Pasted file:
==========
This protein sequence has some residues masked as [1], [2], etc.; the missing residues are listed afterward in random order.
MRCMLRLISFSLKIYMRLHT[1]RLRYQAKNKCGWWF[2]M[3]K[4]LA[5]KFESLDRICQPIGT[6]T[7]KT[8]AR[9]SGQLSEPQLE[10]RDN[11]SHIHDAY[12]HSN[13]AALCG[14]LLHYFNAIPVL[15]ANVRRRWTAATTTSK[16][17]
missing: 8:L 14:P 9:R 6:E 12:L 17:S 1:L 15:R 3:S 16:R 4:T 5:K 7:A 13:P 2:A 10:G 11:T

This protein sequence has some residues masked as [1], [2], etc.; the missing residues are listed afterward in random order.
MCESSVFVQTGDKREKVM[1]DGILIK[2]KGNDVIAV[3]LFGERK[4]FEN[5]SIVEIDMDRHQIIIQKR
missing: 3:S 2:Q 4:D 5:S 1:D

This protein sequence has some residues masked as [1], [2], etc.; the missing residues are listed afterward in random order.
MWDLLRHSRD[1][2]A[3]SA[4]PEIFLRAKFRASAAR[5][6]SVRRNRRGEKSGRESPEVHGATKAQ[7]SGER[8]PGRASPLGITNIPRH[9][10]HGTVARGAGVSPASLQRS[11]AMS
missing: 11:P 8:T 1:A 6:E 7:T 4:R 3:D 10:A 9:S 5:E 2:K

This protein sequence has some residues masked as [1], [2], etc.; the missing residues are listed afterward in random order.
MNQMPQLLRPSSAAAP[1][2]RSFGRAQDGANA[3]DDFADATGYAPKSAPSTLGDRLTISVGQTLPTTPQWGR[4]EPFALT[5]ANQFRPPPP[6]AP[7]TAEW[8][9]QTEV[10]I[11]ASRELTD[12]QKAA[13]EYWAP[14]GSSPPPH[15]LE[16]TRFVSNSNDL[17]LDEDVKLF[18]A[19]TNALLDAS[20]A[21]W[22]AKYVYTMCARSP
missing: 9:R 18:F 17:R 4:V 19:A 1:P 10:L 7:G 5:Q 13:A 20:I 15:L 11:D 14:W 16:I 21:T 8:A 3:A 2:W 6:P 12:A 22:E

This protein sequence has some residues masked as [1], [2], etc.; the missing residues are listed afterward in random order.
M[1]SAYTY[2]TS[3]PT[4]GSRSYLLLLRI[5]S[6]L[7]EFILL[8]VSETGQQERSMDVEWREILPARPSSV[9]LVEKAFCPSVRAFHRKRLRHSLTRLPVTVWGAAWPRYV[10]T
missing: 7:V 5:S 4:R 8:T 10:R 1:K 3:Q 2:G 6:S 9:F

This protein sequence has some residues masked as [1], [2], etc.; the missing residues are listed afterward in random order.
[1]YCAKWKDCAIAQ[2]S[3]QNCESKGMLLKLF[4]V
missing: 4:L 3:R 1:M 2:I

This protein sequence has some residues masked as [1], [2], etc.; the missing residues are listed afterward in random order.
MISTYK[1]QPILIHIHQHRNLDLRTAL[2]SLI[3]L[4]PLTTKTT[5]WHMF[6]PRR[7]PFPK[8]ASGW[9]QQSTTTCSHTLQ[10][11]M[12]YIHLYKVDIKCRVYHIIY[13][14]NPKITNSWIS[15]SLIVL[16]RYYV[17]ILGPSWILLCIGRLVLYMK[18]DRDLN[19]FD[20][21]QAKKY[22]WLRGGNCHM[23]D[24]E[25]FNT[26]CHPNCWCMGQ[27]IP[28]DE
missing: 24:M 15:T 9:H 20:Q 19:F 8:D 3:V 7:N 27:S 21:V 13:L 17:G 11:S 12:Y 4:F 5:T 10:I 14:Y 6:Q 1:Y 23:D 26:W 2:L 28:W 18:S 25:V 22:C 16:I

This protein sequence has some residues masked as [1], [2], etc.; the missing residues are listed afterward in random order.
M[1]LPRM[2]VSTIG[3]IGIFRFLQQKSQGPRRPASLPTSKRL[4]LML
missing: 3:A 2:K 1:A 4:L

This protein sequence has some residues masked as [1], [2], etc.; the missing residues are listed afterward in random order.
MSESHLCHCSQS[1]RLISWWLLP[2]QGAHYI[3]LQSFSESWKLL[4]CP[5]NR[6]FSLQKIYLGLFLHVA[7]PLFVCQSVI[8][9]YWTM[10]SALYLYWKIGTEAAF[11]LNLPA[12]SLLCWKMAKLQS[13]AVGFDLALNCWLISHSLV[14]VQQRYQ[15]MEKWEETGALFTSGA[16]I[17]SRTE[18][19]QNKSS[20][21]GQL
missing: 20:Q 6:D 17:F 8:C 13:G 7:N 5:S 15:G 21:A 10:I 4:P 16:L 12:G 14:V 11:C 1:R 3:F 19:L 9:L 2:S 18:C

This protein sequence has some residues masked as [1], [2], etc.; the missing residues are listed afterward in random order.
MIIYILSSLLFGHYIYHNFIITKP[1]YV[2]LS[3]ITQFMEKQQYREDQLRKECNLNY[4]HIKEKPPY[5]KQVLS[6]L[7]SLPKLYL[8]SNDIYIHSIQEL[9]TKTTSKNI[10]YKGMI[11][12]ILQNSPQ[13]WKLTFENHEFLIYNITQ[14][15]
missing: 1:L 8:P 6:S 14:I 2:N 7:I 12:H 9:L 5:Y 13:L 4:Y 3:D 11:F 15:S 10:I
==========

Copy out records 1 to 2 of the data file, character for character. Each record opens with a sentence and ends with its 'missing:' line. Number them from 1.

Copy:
This protein sequence has some residues masked as [1], [2], etc.; the missing residues are listed afterward in random order.
MRCMLRLISFSLKIYMRLHT[1]RLRYQAKNKCGWWF[2]M[3]K[4]LA[5]KFESLDRICQPIGT[6]T[7]KT[8]AR[9]SGQLSEPQLE[10]RDN[11]SHIHDAY[12]HSN[13]AALCG[14]LLHYFNAIPVL[15]ANVRRRWTAATTTSK[16][17]
missing: 8:L 14:P 9:R 6:E 12:L 17:S 1:L 15:R 3:S 16:R 4:T 5:K 7:A 13:P 2:A 10:G 11:T

This protein sequence has some residues masked as [1], [2], etc.; the missing residues are listed afterward in random order.
MCESSVFVQTGDKREKVM[1]DGILIK[2]KGNDVIAV[3]LFGERK[4]FEN[5]SIVEIDMDRHQIIIQKR
missing: 3:S 2:Q 4:D 5:S 1:D